Belgian Prime Minister Charles Michel has said his country has been struck by attacks which are "blind, violent and cowardly".

At least 30 people have been killed in attacks at Brussel's airport and a metro station in the Belgian capital.

Mr Michel said "what we feared has come to pass", speaking of a "black time" for the country.

Global leaders have paid tributes to the victims of the attack, with Taoiseach Enda Kenny saying that once again Europe is under attack.

A minutes silence was held in the Dáil in memory of the victims, as well as the victims of Sunday's tragedy in Buncrana.

President Michael D Higgins also expressed his sympathies, saying the attacks "strike at the fundamental right of all to live in peace."

He added the actions "must not undermine the will of all Europeans to live and work together".

Minister for Foreign Affairs Charlie Flanagan has said the information available at present indicates there are no Irish victims of the attack.

Speaking on RTÉ's News at One, he said his department was actively engaged with the Belgian authorities and the Irish Ambassador in Brussels is monitoring the situation on the ground.

British Prime Minister David Cameron condemned the "appalling" attacks, saying "we will never let these terrorists win".

Speaking after an emergency meeting, he said: "We face a very real terrorist threat right across the different countries of Europe and we have to meet that with everything we have."

French President Francoise Hollande said "the whole of Europe has been hit" by the attacks.

In a statement following an emergency meeting of senior ministers, Mr Hollande urged Europe to take "vital steps in the face of the seriousness of the threat".

French Prime Minister Manuel Valls said: "We are at war. In Europe we have been subjected to acts of war for several months."

UN chief Ban Ki-moon condemned the attacks, calling them "despicable" and demanding those responsible to face justice. 

In a statement he said: "The despicable attacks today struck at the heart of Belgium and the centre of the European Union. The secretary-general hopes those responsible will be swiftly brought to justice".  

Russian President Vladimir Putin said the attacks show that "terrorism has no borders and threatens people around the world."

Mr Putin added that more international cooperation is necessary in order to fight terrorism. 

German Chancellor Angela Merkel said she was horrified by the attacks in Brussels and vowed Germany's help to "find, arrest and punish" the perpetrators. 

She said: "The murderers of Brussels are terrorists without any regard for the principles of humanity ... The perpetrators are enemies of all values for which Europe stands today."

US President Barack Obama has said the thoughts and prayers of Americans are with the Belgian people.

Speaking in Havana, Mr Obama said what happened in Brussels is another reminder that the world must unite to fight terrorism.

He said he had spoken to Mr Michel and offered his condolences.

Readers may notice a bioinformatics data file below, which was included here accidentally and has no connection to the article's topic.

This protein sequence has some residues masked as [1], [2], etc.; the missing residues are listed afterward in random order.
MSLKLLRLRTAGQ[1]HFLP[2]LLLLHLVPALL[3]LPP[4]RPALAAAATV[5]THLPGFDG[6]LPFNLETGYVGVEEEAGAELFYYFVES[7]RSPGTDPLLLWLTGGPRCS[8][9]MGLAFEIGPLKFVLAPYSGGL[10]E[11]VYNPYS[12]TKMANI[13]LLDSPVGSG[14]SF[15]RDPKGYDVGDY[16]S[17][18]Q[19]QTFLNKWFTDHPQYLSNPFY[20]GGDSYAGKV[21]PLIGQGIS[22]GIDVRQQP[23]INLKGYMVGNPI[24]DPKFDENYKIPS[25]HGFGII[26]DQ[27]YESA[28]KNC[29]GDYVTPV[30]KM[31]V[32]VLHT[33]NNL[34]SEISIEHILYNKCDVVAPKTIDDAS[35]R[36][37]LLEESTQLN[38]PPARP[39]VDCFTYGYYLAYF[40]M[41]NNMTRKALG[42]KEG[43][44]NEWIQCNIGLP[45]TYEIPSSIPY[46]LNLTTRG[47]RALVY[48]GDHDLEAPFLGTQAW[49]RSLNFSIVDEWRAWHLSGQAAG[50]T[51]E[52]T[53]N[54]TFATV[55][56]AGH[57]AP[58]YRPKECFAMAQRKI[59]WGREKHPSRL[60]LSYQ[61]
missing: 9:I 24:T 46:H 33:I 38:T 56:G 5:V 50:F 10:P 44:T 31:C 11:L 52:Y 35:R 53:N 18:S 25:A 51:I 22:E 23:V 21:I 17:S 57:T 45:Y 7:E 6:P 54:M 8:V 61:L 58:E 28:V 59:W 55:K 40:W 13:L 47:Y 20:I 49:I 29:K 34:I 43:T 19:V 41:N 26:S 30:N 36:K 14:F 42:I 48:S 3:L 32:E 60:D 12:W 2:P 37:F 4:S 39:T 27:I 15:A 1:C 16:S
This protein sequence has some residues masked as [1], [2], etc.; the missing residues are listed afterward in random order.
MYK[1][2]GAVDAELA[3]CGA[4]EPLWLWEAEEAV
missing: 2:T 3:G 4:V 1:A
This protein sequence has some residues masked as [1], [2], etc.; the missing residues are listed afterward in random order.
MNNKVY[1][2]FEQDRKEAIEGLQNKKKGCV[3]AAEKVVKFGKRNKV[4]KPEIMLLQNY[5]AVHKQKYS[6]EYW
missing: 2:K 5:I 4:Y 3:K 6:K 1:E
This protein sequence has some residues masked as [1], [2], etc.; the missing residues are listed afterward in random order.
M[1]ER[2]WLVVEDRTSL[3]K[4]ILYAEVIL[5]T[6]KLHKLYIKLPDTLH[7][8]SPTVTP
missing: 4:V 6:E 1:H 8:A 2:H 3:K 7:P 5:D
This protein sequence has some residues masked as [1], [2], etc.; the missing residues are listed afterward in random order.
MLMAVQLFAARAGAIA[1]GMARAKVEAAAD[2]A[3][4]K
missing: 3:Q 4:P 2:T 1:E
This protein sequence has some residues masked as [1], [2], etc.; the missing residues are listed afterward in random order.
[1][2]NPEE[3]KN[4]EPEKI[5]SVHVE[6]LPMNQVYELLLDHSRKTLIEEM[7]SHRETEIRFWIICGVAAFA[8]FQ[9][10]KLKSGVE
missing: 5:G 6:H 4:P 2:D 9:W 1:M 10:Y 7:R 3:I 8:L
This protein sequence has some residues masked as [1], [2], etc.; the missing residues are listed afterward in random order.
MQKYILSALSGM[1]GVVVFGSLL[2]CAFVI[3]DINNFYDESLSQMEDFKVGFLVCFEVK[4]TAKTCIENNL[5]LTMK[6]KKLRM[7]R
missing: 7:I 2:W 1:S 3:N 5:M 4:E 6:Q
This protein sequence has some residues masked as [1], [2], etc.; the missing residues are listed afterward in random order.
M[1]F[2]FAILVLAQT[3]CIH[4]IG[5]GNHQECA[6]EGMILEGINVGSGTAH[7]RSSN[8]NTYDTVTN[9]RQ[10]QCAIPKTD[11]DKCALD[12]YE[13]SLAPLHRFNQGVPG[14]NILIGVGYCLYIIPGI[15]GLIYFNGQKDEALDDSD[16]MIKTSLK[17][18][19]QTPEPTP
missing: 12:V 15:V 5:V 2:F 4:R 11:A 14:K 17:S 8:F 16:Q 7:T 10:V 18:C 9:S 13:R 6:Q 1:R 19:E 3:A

He added: "We can and we will defeat those who threaten the safety and security of people all around the world".

Attacks 'violate teachings of Islam'

Sunni Islam's leading seat of learning, Al-Azhar, said the attacks "violate the teachings of Islam" and urged the international community to confront the "epidemic" of terrorism.

"Al-Azhar strongly condemns these terrorist attacks. These heinous crimes violate the tolerant teachings of Islam," the Cairo-based group said in a statement.

"If the international community does not unite to confront this epidemic, the corrupt will not stop from committing heinous crimes against the innocent."

Security stepped up across Europe after attacks

Security has been stepped up across Europe in the wake of the deadly attacks.

Belgium is sending 225 extra troops to the city while security at the country's nuclear plants has also been increased, according to the Belga news agency. 

Senior political leaders in Britain and France held emergency meetings this morning in the wake of the attacks.

In France, security measures, already high following last November's attacks which killed 130 people in Paris, have also been reinforced at airports and train stations across the country.

A full deployment of security officials was under way at all eight terminals of Charles de Gaulle airport and its two railway stations, with reinforced checks on trains arriving from Brussels, an airport source said.

Additional patrols were also dispatched at Orly airport in southern Paris and the southern city of Toulouse.

As it Happened: Brussels attacks || Timeline of events from Paris to Brussels

Security was beefed up at train stations and on public transport in the capital, a police source added.

1,600 additional police officers are to be deployed at borders and on transport.

The Netherlands has also tightened controls on its southern border with Belgium in the wake of the attacks.

Extra security patrols are also in place at a number of airports, including in Amsterdam, Rotterdam and Eindhoven.

Dutch Prime Minister Mark Rutte has advised against travel to Belgium.

German federal police said it has increased security measures at airports and train stations.

Police in Denmark, Sweden and Finland have also stepped-up security levels at airports and public places following the explosions.